I finished reading Nelson Mandela’s Long Walk to Freedom yesterday afternoon. For a 500-something autobiography, it’s quite an easy and enjoyable read.
Whatever I knew about Mandela before he became South Africa’s first post-apartheid leader, it was about how he was in prison for a long time because of his politics and that he had an equally famous wife. The book detailed his childhood in countryside, a member of the Thembu royal family and how he grew up groomed to be an adviser to the king. Of course, it detailed his journey as a freedom fighter, up to his inauguration as the nation’s first black leader.
I have walked that long road to freedom. I have tried not to falter; I have made missteps along the way. But I have discovered the secret that after climbing a great hill, one only finds that there are many more hills to climb. I have taken a moment here to rest, to steal a view of the glorious vista that surrounds me, to look back on the distance I have come. But I can rest only for a moment, for with freedom come responsibilities, and I dare not linger, for my long walk is not yet ended.
This morning, I read that PW Botha, former South African prime minister and president had passed away. His name came up quite a lot, especially in the later parts of Mandela’s book.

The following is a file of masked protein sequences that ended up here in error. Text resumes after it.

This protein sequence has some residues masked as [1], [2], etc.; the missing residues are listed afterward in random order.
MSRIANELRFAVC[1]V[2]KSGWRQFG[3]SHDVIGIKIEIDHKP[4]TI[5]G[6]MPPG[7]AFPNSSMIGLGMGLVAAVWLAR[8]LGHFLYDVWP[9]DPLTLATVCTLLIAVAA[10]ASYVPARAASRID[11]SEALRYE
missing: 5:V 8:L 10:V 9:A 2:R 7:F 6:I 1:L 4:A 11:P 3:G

When I went to Cape Town in 2003, I visited Robben Island, where Mandela had been placed during most of his imprisonment. Coincidentally, it was his birthday when I went to the island. Not that there was a big party waiting for us, but it kind of gave me a bit more meaning to the visit.
Reading the book, it gave an insight to how non-white South Africans fought to be recognised as equals to the white minority who ruled, how they struggled with discrimination and prejudices, even from their own people..
The policy of apartheid created a deep and lasting wound in my country and my people. All of us will spend many years, if not generations, recovering from that profound hurt.
It is sad to hear stories of crimes and how black empowerment is not helping the country much. It’s almost like what we have here back home. Although here, we’re the ones being empowered and I see many either abusing the priviledge or don’t actually know what to do with it. And then there are those not getting any attention when they certainly deserved all the help they can get.